2016 marks the fifth-hundredth anniversary of the establishment of the first ghetto in history, which was in Venice in 1516.
The Jewish Community of Venice, the city and the entire country are gearing up to commemorate the event with dozens of initiatives, starting this coming March.
Speaking at the plenary of the World Jewish Congress, the president of the Venice Jewish Community Paolo Gnignati explained the principles that inspired the Community in preparing the program.
“First of all, we do not want to celebrate either the Ghetto nor the segregation, giving them a positive connotation. Secondly, we consider this commemoration as a starting point. The next 500 years are equally important and all efforts to transform the area where the Ghetto used to be to a place of artistic, cultural and spiritual encounter must be undertaken,” he said.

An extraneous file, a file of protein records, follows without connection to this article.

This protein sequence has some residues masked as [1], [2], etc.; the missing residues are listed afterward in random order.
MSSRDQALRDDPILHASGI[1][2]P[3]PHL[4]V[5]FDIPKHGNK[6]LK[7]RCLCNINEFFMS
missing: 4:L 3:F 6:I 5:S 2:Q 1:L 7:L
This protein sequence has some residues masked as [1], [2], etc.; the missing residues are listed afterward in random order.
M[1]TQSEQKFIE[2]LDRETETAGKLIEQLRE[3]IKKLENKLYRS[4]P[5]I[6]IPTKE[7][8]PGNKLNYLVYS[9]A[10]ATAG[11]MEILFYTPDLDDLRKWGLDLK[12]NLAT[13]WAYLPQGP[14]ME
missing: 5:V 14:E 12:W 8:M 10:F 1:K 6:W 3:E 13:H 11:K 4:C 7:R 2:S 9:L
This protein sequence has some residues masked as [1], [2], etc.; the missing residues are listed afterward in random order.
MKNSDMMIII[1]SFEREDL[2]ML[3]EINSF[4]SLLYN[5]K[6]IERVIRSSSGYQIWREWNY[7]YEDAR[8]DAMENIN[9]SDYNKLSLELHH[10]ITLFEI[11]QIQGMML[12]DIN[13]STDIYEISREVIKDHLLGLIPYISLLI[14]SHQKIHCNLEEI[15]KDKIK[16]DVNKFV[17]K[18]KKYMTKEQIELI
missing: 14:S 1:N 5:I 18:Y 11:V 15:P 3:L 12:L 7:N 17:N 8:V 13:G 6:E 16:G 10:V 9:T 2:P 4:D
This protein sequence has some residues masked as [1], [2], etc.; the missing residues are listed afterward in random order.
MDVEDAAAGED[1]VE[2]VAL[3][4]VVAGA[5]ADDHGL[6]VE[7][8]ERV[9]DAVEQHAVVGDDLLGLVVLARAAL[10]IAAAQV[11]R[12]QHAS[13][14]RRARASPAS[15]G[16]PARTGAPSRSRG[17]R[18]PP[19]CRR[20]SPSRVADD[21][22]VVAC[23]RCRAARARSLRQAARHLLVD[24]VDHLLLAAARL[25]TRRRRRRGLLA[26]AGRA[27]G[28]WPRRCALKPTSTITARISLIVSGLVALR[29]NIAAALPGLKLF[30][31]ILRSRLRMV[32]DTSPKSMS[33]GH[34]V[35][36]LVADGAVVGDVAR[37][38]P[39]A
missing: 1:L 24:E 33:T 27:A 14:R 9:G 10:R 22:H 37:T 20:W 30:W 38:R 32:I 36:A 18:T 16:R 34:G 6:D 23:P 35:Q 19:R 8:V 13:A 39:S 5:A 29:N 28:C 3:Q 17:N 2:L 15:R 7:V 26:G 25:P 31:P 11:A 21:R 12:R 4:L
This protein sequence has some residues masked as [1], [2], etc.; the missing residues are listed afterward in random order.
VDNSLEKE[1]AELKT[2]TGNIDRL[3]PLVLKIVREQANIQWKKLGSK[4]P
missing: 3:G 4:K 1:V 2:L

A recent issue of the Italian edition of the National Geographic also featured a section on the anniversary and on what the area of the Ghetto is today, with its history and the five ancient synagogues.
“Today the Ghetto, faithful to its’ originally cosmopolitan composition, still represents the union of different nations and traditions, a place where the traditional representatives of Italian Jewry, the Community and its 480 members, live side by side with newcomers such as the ultra-Orthodox group of Chabad-Lubavitch, who arrived in the city about 25 years ago. An interesting ensemble of people of faith, proud of their religiosity and millennial culture that found themselves against their will in inaugurating the first Ghetto in history,” reads the article, authored by Fabio Dalmasso.